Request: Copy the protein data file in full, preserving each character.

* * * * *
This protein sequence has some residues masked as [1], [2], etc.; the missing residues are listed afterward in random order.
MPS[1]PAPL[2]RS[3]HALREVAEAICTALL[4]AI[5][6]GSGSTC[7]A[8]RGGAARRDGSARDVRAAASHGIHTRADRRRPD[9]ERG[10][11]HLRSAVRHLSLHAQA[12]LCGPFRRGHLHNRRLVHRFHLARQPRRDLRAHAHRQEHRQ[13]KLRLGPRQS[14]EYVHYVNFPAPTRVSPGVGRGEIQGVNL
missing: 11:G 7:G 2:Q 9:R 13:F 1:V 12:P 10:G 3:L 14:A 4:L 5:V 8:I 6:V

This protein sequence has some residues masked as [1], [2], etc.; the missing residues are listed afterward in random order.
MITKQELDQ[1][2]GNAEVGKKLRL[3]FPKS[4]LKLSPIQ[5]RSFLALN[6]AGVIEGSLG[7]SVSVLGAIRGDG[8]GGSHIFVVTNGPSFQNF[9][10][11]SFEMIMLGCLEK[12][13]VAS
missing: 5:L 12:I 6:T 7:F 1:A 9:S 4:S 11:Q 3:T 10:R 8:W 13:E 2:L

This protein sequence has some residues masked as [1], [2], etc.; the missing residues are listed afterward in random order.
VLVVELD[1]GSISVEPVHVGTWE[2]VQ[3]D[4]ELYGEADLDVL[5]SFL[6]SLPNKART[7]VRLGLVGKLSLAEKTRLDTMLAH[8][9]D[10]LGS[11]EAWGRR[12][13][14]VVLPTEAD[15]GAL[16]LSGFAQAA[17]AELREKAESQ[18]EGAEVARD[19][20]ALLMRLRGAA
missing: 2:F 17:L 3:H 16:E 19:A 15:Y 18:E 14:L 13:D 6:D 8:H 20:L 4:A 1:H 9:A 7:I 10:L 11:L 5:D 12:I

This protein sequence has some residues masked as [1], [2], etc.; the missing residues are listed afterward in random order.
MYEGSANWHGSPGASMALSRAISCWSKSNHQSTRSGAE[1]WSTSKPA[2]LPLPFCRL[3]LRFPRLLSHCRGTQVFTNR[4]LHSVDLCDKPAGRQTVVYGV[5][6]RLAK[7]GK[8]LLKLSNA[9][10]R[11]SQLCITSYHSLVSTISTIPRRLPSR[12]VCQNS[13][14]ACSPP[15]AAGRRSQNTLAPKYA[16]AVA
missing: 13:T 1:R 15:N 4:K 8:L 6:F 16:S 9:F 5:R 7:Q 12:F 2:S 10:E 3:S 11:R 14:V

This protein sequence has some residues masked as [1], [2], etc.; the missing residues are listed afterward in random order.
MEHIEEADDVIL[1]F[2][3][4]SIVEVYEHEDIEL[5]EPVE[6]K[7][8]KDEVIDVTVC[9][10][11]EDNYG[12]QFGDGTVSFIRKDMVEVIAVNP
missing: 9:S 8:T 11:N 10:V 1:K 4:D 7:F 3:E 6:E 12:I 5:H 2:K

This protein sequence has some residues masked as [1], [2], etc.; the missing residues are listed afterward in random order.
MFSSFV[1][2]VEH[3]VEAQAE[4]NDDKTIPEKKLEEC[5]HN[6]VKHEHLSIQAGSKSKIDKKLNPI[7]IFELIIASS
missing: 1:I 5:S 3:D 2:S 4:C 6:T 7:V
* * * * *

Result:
This protein sequence has some residues masked as [1], [2], etc.; the missing residues are listed afterward in random order.
MPS[1]PAPL[2]RS[3]HALREVAEAICTALL[4]AI[5][6]GSGSTC[7]A[8]RGGAARRDGSARDVRAAASHGIHTRADRRRPD[9]ERG[10][11]HLRSAVRHLSLHAQA[12]LCGPFRRGHLHNRRLVHRFHLARQPRRDLRAHAHRQEHRQ[13]KLRLGPRQS[14]EYVHYVNFPAPTRVSPGVGRGEIQGVNL
missing: 11:G 7:G 2:Q 9:R 13:F 1:V 12:P 10:G 3:L 14:A 4:L 5:V 8:I 6:V

This protein sequence has some residues masked as [1], [2], etc.; the missing residues are listed afterward in random order.
MITKQELDQ[1][2]GNAEVGKKLRL[3]FPKS[4]LKLSPIQ[5]RSFLALN[6]AGVIEGSLG[7]SVSVLGAIRGDG[8]GGSHIFVVTNGPSFQNF[9][10][11]SFEMIMLGCLEK[12][13]VAS
missing: 5:L 12:I 6:T 7:F 1:A 9:S 4:S 11:Q 3:T 10:R 8:W 13:E 2:L

This protein sequence has some residues masked as [1], [2], etc.; the missing residues are listed afterward in random order.
VLVVELD[1]GSISVEPVHVGTWE[2]VQ[3]D[4]ELYGEADLDVL[5]SFL[6]SLPNKART[7]VRLGLVGKLSLAEKTRLDTMLAH[8][9]D[10]LGS[11]EAWGRR[12][13][14]VVLPTEAD[15]GAL[16]LSGFAQAA[17]AELREKAESQ[18]EGAEVARD[19][20]ALLMRLRGAA
missing: 2:F 17:L 3:H 16:E 19:A 15:Y 18:E 14:L 13:D 6:D 8:H 20:L 4:A 1:H 9:A 7:I 10:L 11:L 5:D 12:I

This protein sequence has some residues masked as [1], [2], etc.; the missing residues are listed afterward in random order.
MYEGSANWHGSPGASMALSRAISCWSKSNHQSTRSGAE[1]WSTSKPA[2]LPLPFCRL[3]LRFPRLLSHCRGTQVFTNR[4]LHSVDLCDKPAGRQTVVYGV[5][6]RLAK[7]GK[8]LLKLSNA[9][10]R[11]SQLCITSYHSLVSTISTIPRRLPSR[12]VCQNS[13][14]ACSPP[15]AAGRRSQNTLAPKYA[16]AVA
missing: 13:T 1:R 15:N 4:K 8:L 6:F 16:S 9:F 5:R 7:Q 12:F 2:S 10:E 3:S 11:R 14:V

This protein sequence has some residues masked as [1], [2], etc.; the missing residues are listed afterward in random order.
MEHIEEADDVIL[1]F[2][3][4]SIVEVYEHEDIEL[5]EPVE[6]K[7][8]KDEVIDVTVC[9][10][11]EDNYG[12]QFGDGTVSFIRKDMVEVIAVNP
missing: 9:S 8:T 11:N 10:V 1:K 4:D 7:F 3:E 6:E 12:I 5:H 2:K

This protein sequence has some residues masked as [1], [2], etc.; the missing residues are listed afterward in random order.
MFSSFV[1][2]VEH[3]VEAQAE[4]NDDKTIPEKKLEEC[5]HN[6]VKHEHLSIQAGSKSKIDKKLNPI[7]IFELIIASS
missing: 1:I 5:S 3:D 2:S 4:C 6:T 7:V